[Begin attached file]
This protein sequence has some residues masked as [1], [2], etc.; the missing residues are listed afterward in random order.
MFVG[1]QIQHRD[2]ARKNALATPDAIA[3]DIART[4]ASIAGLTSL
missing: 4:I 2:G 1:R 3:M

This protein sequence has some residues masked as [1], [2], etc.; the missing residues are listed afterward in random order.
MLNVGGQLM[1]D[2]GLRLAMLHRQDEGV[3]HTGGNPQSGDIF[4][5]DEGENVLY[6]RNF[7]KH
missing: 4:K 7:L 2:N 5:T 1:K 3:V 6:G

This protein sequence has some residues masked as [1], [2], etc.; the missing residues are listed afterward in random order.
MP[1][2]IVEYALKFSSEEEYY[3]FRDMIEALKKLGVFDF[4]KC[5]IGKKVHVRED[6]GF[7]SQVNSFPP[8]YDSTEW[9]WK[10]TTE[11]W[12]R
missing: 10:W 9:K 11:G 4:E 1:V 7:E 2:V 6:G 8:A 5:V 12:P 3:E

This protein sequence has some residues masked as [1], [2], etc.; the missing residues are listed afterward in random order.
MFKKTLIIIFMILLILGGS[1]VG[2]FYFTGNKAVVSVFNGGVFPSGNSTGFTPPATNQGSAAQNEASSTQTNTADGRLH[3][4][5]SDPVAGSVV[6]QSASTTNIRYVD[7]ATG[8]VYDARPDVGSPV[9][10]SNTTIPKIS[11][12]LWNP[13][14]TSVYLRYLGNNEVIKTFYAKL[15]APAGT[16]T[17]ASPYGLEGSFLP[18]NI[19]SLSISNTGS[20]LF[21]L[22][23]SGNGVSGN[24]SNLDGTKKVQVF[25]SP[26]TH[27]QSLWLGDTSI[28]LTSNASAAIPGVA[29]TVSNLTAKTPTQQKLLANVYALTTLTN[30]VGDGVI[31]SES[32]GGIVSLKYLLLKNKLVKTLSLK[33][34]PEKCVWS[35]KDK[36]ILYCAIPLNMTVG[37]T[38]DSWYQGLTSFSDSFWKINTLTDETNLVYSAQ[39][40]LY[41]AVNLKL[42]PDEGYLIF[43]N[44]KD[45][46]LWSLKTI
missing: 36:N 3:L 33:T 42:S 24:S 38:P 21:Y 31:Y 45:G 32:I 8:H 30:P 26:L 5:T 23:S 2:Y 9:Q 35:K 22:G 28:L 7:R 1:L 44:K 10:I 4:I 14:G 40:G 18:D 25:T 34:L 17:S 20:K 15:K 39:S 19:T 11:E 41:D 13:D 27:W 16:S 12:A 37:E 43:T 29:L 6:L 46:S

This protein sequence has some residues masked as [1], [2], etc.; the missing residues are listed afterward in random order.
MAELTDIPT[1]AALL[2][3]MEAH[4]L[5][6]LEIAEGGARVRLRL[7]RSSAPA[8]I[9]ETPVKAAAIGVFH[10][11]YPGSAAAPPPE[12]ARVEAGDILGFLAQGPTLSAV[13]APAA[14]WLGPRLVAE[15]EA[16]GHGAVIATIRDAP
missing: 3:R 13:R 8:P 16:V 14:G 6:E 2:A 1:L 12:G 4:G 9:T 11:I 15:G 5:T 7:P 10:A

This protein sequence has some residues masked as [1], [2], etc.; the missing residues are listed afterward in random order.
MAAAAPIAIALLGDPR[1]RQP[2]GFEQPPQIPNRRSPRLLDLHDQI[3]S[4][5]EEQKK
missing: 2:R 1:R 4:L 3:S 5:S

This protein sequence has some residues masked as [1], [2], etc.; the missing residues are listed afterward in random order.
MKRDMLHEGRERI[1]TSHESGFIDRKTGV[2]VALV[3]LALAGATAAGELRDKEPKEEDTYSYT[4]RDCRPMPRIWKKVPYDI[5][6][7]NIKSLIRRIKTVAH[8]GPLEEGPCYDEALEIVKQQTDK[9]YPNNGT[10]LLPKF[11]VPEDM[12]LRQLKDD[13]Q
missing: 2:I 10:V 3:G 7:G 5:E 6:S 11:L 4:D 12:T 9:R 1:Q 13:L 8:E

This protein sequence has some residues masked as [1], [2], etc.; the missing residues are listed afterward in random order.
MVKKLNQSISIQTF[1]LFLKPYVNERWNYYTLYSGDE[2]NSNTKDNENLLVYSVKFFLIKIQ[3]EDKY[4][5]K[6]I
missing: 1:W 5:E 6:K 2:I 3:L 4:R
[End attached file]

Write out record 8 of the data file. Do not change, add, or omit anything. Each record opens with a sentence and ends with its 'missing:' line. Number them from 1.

This protein sequence has some residues masked as [1], [2], etc.; the missing residues are listed afterward in random order.
MVKKLNQSISIQTF[1]LFLKPYVNERWNYYTLYSGDE[2]NSNTKDNENLLVYSVKFFLIKIQ[3]EDKY[4][5]K[6]I
missing: 1:W 5:E 6:K 2:I 3:L 4:R